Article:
NOW AVAILABLE - HUD Section 4 Capacity Building Grants
Announcing the 2017 Request for Letters of Interest (LOI) for pass-through grant funding. Applications are due by 8:00 p.m. Eastern Daylight Time on May 31, 2017.
Our Priorities in the Gulf Coast
Enterprise began working in the Gulf Coast shortly after the 2005 hurricanes and resulting flooding devastated the region. We set an ambitious goal of being a catalyst for the development of 10,000 affordable homes in the region through the investment of more than $200 million in loans, grants and equity.
Our priorities in the Gulf Coast are to:
- Improve the capacity of local government and developers in the Gulf Coast to provide high quality, energy efficient for-sale and rental affordable housing and to utilize effectively public and private resources to support this work.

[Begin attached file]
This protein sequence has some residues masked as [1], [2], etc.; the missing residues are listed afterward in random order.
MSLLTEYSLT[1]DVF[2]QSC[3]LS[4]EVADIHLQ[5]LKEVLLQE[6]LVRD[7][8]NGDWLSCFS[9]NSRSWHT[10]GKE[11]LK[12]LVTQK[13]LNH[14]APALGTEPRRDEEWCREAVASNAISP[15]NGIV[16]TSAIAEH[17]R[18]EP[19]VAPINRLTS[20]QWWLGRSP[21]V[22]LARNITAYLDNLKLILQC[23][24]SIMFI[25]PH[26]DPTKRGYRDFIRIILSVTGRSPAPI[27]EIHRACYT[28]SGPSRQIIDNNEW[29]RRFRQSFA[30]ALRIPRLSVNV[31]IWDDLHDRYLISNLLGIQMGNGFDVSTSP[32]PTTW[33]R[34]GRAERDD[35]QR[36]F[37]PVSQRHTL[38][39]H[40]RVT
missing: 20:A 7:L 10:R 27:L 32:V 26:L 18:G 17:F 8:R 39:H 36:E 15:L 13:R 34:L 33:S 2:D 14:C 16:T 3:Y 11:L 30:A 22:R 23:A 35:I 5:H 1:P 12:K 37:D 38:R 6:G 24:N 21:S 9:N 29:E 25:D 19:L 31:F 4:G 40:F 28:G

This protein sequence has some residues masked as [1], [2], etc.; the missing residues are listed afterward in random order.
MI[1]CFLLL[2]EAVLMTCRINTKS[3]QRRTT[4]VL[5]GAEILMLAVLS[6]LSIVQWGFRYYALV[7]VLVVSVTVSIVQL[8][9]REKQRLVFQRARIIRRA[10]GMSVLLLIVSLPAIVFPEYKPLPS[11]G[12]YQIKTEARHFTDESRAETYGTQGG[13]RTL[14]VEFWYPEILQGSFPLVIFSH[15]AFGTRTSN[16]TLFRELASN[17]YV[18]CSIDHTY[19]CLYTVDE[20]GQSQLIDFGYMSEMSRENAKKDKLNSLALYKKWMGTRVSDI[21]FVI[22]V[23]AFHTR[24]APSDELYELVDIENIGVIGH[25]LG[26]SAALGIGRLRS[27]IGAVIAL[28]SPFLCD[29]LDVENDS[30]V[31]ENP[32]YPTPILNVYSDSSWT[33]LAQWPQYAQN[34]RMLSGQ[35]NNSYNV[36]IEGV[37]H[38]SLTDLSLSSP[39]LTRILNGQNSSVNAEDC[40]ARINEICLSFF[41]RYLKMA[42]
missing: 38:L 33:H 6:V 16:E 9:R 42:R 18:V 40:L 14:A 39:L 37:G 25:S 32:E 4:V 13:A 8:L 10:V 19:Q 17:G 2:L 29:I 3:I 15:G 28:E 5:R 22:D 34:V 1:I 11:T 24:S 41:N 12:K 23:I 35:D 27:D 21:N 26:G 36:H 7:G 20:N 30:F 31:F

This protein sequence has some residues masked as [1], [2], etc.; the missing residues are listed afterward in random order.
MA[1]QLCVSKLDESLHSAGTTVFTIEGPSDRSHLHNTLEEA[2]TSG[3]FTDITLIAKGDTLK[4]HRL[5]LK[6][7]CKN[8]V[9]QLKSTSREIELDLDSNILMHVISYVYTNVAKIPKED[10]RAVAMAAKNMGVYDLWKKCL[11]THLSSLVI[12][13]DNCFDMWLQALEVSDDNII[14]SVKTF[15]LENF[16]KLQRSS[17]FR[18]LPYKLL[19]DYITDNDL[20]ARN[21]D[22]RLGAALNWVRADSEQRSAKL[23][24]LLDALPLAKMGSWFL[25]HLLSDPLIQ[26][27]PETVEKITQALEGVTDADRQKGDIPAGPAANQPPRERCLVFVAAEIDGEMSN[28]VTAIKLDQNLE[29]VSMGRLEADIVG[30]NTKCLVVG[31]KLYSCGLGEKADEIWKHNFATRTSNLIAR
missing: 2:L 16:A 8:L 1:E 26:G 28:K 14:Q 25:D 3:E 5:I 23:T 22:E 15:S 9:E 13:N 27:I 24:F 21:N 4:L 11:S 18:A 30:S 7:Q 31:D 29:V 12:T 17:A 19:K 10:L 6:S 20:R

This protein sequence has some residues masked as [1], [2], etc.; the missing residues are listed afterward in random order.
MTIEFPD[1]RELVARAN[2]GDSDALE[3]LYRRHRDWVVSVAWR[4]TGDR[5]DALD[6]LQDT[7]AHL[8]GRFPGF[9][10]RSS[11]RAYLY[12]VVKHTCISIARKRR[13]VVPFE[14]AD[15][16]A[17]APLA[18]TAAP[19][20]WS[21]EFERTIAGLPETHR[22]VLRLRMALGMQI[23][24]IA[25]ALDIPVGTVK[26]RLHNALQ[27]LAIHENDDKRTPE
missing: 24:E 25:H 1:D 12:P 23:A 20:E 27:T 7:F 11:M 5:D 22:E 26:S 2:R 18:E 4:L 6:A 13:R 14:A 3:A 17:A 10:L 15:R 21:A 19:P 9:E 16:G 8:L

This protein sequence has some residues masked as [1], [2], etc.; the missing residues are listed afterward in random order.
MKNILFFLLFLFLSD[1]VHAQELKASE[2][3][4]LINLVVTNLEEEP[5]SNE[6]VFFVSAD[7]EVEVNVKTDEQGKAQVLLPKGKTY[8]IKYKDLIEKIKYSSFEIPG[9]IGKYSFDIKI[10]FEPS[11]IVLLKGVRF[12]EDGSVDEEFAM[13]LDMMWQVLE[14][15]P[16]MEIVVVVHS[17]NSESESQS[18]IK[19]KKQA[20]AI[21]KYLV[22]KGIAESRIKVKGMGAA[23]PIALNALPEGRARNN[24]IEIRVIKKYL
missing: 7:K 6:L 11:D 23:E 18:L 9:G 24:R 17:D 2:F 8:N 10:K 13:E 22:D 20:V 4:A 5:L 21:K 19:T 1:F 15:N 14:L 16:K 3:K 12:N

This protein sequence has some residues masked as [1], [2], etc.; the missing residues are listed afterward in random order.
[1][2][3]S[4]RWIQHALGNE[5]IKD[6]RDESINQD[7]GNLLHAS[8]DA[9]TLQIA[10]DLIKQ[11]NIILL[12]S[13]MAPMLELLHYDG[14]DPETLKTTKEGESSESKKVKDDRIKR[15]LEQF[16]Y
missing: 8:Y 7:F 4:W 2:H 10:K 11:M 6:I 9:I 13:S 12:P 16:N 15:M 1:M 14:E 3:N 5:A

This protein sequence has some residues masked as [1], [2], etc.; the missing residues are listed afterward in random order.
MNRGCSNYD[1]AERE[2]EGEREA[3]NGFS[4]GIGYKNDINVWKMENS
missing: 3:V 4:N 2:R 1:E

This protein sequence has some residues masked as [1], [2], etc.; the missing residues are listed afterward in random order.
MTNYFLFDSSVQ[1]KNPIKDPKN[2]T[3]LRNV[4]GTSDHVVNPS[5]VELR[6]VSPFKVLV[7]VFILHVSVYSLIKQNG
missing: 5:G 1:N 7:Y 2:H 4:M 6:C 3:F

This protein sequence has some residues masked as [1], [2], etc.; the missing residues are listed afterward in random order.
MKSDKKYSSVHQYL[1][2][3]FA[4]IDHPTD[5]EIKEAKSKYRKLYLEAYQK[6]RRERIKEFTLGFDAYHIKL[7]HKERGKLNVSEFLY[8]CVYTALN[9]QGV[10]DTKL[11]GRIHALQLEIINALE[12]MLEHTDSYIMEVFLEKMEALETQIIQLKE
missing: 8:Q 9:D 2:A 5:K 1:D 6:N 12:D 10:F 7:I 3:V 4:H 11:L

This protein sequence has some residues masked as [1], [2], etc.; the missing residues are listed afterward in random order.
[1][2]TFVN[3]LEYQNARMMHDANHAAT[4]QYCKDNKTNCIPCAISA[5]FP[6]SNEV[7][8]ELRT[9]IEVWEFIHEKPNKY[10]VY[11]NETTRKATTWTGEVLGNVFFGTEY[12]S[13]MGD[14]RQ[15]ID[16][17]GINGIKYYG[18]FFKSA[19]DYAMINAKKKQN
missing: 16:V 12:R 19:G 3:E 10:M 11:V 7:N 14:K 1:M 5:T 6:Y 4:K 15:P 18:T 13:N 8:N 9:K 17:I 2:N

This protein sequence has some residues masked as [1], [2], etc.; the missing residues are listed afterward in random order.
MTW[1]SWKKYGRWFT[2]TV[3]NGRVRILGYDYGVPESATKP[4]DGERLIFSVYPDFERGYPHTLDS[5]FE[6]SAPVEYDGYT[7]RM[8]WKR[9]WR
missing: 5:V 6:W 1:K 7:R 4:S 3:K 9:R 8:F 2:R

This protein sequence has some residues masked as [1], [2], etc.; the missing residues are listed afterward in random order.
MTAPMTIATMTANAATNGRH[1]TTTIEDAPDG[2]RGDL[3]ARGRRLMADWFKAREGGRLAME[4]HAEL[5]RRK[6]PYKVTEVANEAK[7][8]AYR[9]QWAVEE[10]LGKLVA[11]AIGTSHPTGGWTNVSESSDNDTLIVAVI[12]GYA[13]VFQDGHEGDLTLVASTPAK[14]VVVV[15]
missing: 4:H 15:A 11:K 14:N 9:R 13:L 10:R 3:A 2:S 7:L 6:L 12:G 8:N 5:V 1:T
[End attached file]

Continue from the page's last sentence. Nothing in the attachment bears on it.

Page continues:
- Advocate for federal, state and local public policies to support high quality redevelopment of affordable housing
- Support a lasting infrastructure and production system for affordable housing development
- Demonstrate best practices in energy-efficient, mixed-income housing and community development through the redevelopment of the Lafitte public housing complex and the surrounding New Orleans neighborhoods of Treme and Tulane-Gravier.
- Apply lessons learned and best practices from Katrina recovery to other parts of the country experiencing disasters.
To date, Enterprise has:
- Invested nearly $380 million to support the production of more than 10,000 affordable homes in Louisiana and Mississippi, over 8,500 of which are now complete
- Enterprise created the Louisiana Loan Fund (LLF) to help reduce risk and attract additional investment to the region. The LLF supported the construction of 1,128 affordable rental and single family for-sale homes.
- Supported the development of more than 2,500 green affordable homes
- Supported the startup and ongoing leadership in new trade associations.
2015: Katrina 10
In 2005, we made a commitment to the Gulf Coast. See our progress.
2010: Five Extraordinary Years
Our work in the first five years after the destruction caused by Hurricane Katrina.